On Faith & Being a Mom.
I've been blogging here for a year now. In that time, I've been very careful not to label myself as anything. I don't want to call myself a coupon blogger, or a christian blogger, or a cloth diapering/attachment parenting blogger because slapping a label on it niches me down too much and limits what I feel I can write about. I want to be able to write about whatever the hec I want to. So that being said, I haven't really felt much desire to write about my faith. At all. I've mentioned things here in there in random posts, but I tend to keep that part of my life separate from my blog. NOT because I'm ashamed or afraid, but just...cause. But tonight I found some old pictures in a box at my parents house from my first year of Bible School. I started thinking about those days and how awesomely phenomenal they were. Before Bible School, I wanted to travel the world and write books and discover ancient artifacts and basically live my life as Lara Croft. Kids were so NOT on my list of things to do before I turned 30. In fact, I couldn't imagine myself getting married or having kids until I was at least 25. And then I met Zach and we fell in love and God started doing some serious work in my life and all of a sudden everything changed. I was 19 and thinking about settling down with this brace faced skateboarder who'd crushed on just about every girl in our class. And then we talked about missions and reaching teenagers for Christ and saving the world one pubescent at a time. And then we got married and became youth pastors and everything in my life centered around church, prayer, worship, teenagers, Bible study, brainstorming ways to further the Kingdom of God.
And then I became a mom and everything changed again.
All of a sudden, the center of my world wasn't youth ministry or church. It was this little ball of awesome that God so graciously trusted us with. In an instant, I realized that being a mom was exactly who I was supposed to be. It was like every single thing I'd ever been through, everything I'd learned up until that point was to prepare me for my ultimate role. And so I started checking out. Not completely of course. I was still very involved in our ministry, and totally invested and committed to our church and teenagers, but things had changed inside of me. My priorities had changed. I understood from day one that my main focus would be and SHOULD be my kid. Nothing came before Jonah. Maybe I took that to an extreme at times. I hate to think that I hurt people or distanced people as I learned to balance my life a little more, but I was doing what my heart and soul demanded. I was CALLED to be a mom. God placed this divine role on my shoulders and how could I place anything, any person, any ministry, in front of it?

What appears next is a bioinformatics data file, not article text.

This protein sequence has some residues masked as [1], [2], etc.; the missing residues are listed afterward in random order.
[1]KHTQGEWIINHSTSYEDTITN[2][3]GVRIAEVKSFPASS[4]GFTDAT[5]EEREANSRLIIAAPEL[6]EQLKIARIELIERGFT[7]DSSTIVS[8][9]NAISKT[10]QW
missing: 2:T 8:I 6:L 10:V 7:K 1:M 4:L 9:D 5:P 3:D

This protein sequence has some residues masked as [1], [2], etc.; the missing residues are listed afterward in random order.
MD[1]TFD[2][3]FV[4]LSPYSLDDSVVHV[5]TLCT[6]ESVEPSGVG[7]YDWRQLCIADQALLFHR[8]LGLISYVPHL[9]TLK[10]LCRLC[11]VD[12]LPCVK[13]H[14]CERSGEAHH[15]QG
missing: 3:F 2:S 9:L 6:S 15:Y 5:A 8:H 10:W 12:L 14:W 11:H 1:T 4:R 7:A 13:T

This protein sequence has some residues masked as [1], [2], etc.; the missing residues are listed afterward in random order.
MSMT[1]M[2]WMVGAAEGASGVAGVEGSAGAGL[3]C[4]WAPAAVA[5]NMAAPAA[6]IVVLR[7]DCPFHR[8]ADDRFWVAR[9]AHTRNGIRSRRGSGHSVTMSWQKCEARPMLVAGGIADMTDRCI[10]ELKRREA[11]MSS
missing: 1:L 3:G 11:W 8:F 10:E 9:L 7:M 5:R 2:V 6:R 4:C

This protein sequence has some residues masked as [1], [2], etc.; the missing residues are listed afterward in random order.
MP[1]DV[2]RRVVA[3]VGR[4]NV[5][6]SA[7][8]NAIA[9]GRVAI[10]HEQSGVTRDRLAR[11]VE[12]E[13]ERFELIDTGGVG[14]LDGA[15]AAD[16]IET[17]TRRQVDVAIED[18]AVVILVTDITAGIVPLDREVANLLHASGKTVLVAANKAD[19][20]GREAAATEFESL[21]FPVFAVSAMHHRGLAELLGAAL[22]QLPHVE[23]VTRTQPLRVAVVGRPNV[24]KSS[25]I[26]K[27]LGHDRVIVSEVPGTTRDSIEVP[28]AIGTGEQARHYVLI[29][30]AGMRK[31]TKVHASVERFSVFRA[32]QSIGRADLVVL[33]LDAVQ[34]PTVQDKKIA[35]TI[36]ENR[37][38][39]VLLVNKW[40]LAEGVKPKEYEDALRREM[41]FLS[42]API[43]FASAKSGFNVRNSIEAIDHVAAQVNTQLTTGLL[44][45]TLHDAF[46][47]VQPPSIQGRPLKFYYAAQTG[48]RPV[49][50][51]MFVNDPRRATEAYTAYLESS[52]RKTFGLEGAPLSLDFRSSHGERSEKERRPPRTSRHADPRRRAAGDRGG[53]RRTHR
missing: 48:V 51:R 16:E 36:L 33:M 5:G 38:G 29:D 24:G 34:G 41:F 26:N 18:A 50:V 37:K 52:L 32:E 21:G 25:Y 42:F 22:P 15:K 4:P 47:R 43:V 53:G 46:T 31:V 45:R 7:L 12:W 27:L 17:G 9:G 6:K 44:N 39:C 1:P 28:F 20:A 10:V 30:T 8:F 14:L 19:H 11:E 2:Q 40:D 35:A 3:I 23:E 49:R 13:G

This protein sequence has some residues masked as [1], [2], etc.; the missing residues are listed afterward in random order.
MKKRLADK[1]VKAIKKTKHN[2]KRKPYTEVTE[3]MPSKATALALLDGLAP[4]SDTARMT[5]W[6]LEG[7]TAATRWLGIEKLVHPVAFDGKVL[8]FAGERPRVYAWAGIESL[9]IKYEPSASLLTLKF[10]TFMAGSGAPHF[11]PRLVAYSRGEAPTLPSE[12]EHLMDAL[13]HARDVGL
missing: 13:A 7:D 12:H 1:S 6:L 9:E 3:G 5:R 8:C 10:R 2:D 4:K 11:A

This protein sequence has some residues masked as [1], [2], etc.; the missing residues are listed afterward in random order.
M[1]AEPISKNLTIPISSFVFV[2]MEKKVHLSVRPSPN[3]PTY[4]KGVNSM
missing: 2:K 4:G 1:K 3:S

So I lost myself in this ultimate role of motherhood. Around my 25th birthday, when Jonah was almost a year old, I started getting really depressed. I had recently stopped nursing and felt like a failure. I was chubbier than I'd ever been and lacked any desire to change my lifestyle or eating habits. My closest friends were busy with their lives and I felt alone. Ministry wasn't going the way we thought it should and we were frustrated and feeling hopeless. I felt so stuck. Zach noticed. He was ready to pack me up and send me to Canada to stay with a friend for a couple weeks and get my issues worked out. But I knew that wouldn't solve anything. My problem wasn't my circumstances. It was me. It was my fault.
In my desire to be pleasing to God, to be the best at motherhood, to win some non-existent trophy, I totally and completely lost sight of myself, my marriage, my ministry and my relationship with Christ. And if I'm being honest (which I always am on here), I still haven't figured out the balance.
As I was looking at pictures of myself that were taken during a time where God was actively speaking to me and changing me, I started to choke up. My days in Bible School were so sweet, so life changing, and they are so far away from me now. I can never get them back. God was so real to me at that time and I find myself looking back to the good 'ole days and comparing my relationship with Him now to what it was then.